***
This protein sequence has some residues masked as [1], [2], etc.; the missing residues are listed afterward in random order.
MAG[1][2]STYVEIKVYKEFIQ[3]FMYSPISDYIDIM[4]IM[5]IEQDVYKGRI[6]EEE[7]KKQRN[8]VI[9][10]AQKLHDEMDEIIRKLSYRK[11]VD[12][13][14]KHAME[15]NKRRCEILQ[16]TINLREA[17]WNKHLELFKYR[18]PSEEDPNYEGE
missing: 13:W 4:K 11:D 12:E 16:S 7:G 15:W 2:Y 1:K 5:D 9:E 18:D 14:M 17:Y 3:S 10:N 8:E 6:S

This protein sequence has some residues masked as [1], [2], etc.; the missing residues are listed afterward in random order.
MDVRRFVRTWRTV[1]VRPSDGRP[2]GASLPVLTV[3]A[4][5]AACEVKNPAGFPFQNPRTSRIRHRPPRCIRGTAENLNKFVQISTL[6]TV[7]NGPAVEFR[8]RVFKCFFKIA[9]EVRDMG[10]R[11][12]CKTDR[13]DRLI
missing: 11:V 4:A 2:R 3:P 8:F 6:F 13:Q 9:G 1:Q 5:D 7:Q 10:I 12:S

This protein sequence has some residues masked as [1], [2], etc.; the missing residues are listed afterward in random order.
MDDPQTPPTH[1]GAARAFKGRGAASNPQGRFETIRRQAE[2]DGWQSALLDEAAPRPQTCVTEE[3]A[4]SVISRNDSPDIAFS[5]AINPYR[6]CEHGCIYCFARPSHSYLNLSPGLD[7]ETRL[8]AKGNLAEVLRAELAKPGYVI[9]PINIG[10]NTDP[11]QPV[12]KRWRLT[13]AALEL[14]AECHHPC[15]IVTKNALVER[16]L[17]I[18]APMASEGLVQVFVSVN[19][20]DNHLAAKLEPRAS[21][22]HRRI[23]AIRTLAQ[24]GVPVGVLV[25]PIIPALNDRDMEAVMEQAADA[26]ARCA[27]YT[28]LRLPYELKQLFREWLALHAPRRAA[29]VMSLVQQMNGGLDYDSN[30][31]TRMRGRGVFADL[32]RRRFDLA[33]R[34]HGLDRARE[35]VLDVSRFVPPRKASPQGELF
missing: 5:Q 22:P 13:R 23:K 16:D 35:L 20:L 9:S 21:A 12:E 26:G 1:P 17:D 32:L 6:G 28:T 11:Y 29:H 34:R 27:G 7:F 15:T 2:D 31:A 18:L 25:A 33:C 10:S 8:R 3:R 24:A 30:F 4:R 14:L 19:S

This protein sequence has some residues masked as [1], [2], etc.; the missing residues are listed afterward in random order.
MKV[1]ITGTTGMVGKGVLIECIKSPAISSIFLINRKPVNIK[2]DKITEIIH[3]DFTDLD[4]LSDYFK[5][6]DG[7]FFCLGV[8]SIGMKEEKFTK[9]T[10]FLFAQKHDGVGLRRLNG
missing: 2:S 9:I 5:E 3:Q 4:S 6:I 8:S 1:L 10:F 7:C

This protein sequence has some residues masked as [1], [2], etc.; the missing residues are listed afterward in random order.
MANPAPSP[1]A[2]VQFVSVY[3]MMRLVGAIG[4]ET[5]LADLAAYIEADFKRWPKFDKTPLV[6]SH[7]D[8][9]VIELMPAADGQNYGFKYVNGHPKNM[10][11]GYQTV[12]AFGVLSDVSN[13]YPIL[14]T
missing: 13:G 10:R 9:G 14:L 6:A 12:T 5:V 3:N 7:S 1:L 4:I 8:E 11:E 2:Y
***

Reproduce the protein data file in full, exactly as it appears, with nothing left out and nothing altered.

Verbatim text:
This protein sequence has some residues masked as [1], [2], etc.; the missing residues are listed afterward in random order.
MAG[1][2]STYVEIKVYKEFIQ[3]FMYSPISDYIDIM[4]IM[5]IEQDVYKGRI[6]EEE[7]KKQRN[8]VI[9][10]AQKLHDEMDEIIRKLSYRK[11]VD[12][13][14]KHAME[15]NKRRCEILQ[16]TINLREA[17]WNKHLELFKYR[18]PSEEDPNYEGE
missing: 13:W 4:K 11:D 12:E 16:S 7:G 15:W 2:Y 1:K 5:D 9:E 18:D 14:M 17:Y 3:S 10:N 8:E 6:S

This protein sequence has some residues masked as [1], [2], etc.; the missing residues are listed afterward in random order.
MDVRRFVRTWRTV[1]VRPSDGRP[2]GASLPVLTV[3]A[4][5]AACEVKNPAGFPFQNPRTSRIRHRPPRCIRGTAENLNKFVQISTL[6]TV[7]NGPAVEFR[8]RVFKCFFKIA[9]EVRDMG[10]R[11][12]CKTDR[13]DRLI
missing: 11:V 4:A 2:R 3:P 8:F 6:F 13:Q 9:G 1:Q 5:D 7:Q 10:I 12:S

This protein sequence has some residues masked as [1], [2], etc.; the missing residues are listed afterward in random order.
MDDPQTPPTH[1]GAARAFKGRGAASNPQGRFETIRRQAE[2]DGWQSALLDEAAPRPQTCVTEE[3]A[4]SVISRNDSPDIAFS[5]AINPYR[6]CEHGCIYCFARPSHSYLNLSPGLD[7]ETRL[8]AKGNLAEVLRAELAKPGYVI[9]PINIG[10]NTDP[11]QPV[12]KRWRLT[13]AALEL[14]AECHHPC[15]IVTKNALVER[16]L[17]I[18]APMASEGLVQVFVSVN[19][20]DNHLAAKLEPRAS[21][22]HRRI[23]AIRTLAQ[24]GVPVGVLV[25]PIIPALNDRDMEAVMEQAADA[26]ARCA[27]YT[28]LRLPYELKQLFREWLALHAPRRAA[29]VMSLVQQMNGGLDYDSN[30][31]TRMRGRGVFADL[32]RRRFDLA[33]R[34]HGLDRARE[35]VLDVSRFVPPRKASPQGELF
missing: 5:Q 22:P 13:R 23:K 16:D 35:L 20:L 9:S 21:A 12:E 26:G 1:P 17:D 32:L 6:G 28:T 11:Y 29:H 34:R 27:G 7:F 15:T 2:D 31:A 18:L 25:A 33:C 10:S 8:R 3:R 24:A 30:F 4:R 14:L 19:S

This protein sequence has some residues masked as [1], [2], etc.; the missing residues are listed afterward in random order.
MKV[1]ITGTTGMVGKGVLIECIKSPAISSIFLINRKPVNIK[2]DKITEIIH[3]DFTDLD[4]LSDYFK[5][6]DG[7]FFCLGV[8]SIGMKEEKFTK[9]T[10]FLFAQKHDGVGLRRLNG
missing: 2:S 9:I 5:E 3:Q 4:S 6:I 8:S 1:L 10:F 7:C

This protein sequence has some residues masked as [1], [2], etc.; the missing residues are listed afterward in random order.
MANPAPSP[1]A[2]VQFVSVY[3]MMRLVGAIG[4]ET[5]LADLAAYIEADFKRWPKFDKTPLV[6]SH[7]D[8][9]VIELMPAADGQNYGFKYVNGHPKNM[10][11]GYQTV[12]AFGVLSDVSN[13]YPIL[14]T
missing: 13:G 10:R 9:G 14:L 6:A 12:T 5:V 3:N 7:S 1:L 4:I 8:E 11:E 2:Y